Dying from a broken heart, on times of Covid-19

One more thing to keep you awake at night, although Covid-19 is a respiratory illness, a study published by the American Health Association and the National Institutes of Health/National Heart, Lung and Blood Institute shows that cardiovascular complications are common in Covid-19 patients, and these complications may increase the risk of death.


As we know, the risk factors for developing cardiovascular disease include obesity, being sedentary, a diet high in sugar and saturated fats and smoking.

The study found that close to 13% of participants had been diagnosed with a cardiovascular condition including hypertension, coronary artery disease and angina before being admitted for Covid-19. Many other hospitalized for the illness had one or more of the risk factors mentioned above. After admission, over 10% of patients had a documented cardiac injury including arrhythmia, angina or heart attack.

Patients who had cardiovascular disease or at least one of the risk factors like being obese, being sedentary or smokers before developing Covid-19, or who suffered cardiovascular complications while hospitalized for Covid-19, had higher rates of in-hospital death. It is clear for this meta-analysis that heart health and healthy habits are critical in determining outcome in Covid-19 patients.

A wider perspective

The link between cardiovascular disease, risk factors and viral infections is not unique to Covid-19. Other medical studies have reported cardiac injuries in individuals hospitalized for influenza, and it did increase the indices of death in other recent pandemics like SARS-CoV2. These studies show that cardiac damage is a known risk of viral infections and that pre-existing cardiovascular disease and/or at least one risk factor worsen the patient outcome.

What is concerning about Covid-19 is the high rate of infection and a relatively high rate of hospitalization compared to other viral infections, like influenza. In the USA, the Center for Disease Control estimates that between 140,000 and 960,00 people are hospitalized each year for influenza. In contrast, by September 1, 2020, the Statista reported over 6 million cases registered and over 183,000 deaths among the patients.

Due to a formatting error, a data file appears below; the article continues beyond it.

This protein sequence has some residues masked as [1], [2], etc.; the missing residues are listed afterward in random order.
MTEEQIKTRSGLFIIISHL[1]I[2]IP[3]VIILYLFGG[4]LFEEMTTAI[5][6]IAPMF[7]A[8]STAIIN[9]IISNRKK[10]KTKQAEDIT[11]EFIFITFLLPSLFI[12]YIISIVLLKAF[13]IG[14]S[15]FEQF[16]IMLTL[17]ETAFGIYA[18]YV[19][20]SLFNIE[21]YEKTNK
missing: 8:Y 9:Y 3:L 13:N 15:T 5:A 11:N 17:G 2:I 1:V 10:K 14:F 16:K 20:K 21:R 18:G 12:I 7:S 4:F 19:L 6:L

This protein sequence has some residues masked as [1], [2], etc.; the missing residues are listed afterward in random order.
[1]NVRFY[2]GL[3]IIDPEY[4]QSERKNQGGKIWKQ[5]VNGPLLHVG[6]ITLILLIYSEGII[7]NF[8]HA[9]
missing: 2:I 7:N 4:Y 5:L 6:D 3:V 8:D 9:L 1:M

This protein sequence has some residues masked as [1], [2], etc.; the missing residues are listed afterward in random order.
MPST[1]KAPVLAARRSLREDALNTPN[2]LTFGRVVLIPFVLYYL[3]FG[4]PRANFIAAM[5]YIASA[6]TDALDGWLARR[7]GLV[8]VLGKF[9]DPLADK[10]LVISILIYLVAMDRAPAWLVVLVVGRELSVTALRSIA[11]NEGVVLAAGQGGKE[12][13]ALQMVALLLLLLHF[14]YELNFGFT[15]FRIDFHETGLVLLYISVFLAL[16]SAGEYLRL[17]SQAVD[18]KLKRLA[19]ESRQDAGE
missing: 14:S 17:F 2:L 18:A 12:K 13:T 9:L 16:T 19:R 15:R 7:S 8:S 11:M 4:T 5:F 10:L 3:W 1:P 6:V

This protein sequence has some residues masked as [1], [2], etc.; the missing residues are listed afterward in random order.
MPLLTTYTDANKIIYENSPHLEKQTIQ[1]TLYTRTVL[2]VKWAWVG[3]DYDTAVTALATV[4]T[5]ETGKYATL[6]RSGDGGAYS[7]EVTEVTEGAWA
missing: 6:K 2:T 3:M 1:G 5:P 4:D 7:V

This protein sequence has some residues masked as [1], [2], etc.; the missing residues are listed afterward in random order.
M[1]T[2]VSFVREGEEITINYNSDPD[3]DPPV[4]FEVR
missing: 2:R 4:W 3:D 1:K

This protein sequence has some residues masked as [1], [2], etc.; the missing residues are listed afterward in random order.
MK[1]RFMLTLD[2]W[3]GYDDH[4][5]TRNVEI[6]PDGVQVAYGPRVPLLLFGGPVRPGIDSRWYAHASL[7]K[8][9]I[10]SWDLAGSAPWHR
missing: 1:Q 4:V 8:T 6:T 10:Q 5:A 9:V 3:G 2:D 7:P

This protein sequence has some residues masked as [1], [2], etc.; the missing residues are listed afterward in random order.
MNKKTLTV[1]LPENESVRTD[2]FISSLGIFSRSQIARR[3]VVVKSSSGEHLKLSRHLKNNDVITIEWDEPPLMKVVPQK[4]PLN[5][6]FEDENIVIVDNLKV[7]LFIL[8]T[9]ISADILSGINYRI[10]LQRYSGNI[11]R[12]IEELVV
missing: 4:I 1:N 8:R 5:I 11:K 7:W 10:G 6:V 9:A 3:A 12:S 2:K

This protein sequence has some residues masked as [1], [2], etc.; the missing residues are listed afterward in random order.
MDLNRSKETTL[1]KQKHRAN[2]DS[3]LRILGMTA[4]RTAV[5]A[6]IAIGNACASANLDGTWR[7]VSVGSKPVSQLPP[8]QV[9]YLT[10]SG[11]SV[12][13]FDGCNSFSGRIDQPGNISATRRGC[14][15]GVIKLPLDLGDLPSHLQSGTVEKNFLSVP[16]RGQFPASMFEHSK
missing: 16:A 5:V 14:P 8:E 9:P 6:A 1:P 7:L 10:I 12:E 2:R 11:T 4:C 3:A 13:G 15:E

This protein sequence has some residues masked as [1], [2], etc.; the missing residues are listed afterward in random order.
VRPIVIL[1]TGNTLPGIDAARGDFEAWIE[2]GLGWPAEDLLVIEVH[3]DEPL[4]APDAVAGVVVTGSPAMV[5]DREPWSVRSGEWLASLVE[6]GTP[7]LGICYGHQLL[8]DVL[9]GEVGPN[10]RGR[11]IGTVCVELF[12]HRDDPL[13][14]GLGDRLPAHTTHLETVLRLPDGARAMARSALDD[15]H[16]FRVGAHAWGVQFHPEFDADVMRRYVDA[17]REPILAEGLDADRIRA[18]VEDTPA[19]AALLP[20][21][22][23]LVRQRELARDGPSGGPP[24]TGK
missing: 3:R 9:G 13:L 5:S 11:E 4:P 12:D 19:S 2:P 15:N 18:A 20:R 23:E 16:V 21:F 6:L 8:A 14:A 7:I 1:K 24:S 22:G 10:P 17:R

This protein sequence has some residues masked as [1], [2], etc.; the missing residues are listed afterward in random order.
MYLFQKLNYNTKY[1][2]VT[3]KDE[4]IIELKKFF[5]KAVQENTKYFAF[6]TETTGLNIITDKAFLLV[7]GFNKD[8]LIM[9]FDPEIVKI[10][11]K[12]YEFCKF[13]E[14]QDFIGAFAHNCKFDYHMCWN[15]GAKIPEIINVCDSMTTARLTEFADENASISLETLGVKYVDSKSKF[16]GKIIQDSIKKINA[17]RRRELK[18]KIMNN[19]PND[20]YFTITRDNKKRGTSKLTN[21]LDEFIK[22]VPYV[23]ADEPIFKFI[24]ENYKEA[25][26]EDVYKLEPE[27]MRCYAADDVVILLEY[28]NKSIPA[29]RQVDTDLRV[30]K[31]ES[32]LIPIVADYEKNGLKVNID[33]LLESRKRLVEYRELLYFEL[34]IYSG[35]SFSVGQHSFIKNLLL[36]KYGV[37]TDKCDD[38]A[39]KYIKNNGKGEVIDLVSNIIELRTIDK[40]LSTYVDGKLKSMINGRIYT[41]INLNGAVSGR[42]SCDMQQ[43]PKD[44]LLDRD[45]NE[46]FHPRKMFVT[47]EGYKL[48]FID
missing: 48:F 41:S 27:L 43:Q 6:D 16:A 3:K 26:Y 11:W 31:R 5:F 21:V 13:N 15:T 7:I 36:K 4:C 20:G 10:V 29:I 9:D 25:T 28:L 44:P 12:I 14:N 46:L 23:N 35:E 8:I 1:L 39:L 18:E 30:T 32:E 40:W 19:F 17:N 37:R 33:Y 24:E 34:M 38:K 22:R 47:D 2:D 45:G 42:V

The conclusion is that more severe illnesses are associated with higher rates of cardiac injury. Where no-one really knows what the long-term effects of Covid-19 may be, one thing seems to be sure: unless we take our health and this pandemic to heart, the consequences will be heartbreaking.

How to mend a broken heart

The best advice I can possibly come up to give to the younger me is: Don’t let anyone or anything break your heart!


Here, today and more than ever is important to keep our hearts healthy.


Look after your health and your heart will love you back for a long time!




Remember to keep an eye on those good habits:

  • If you smoke, stop now!

  • If you don’t move much, start moving, 15 minutes walk a day may save your life.

  • If you sleep six or fewer hours a day, goo to bed early.

  • If you suffer from stress, learn to control it.

  • If your diet is not that great, fix it.

  • If you are overweight, well, you know what to do!

All of us, together and united as the human race family, will overcome the threat of Covid-19. We will get it under control, and life will go back to normal. But that doesn’t mean that another virus won’t come knocking at our door! This will, unfortunately, may happen again.


Be ready, be healthy and be prepared for anything that may come your way!

And if you need help working on or improving any healthy habits, give me a shout! I am here to help.

In health & fitness

Itzel Ramirez-Garcia

Health Coach




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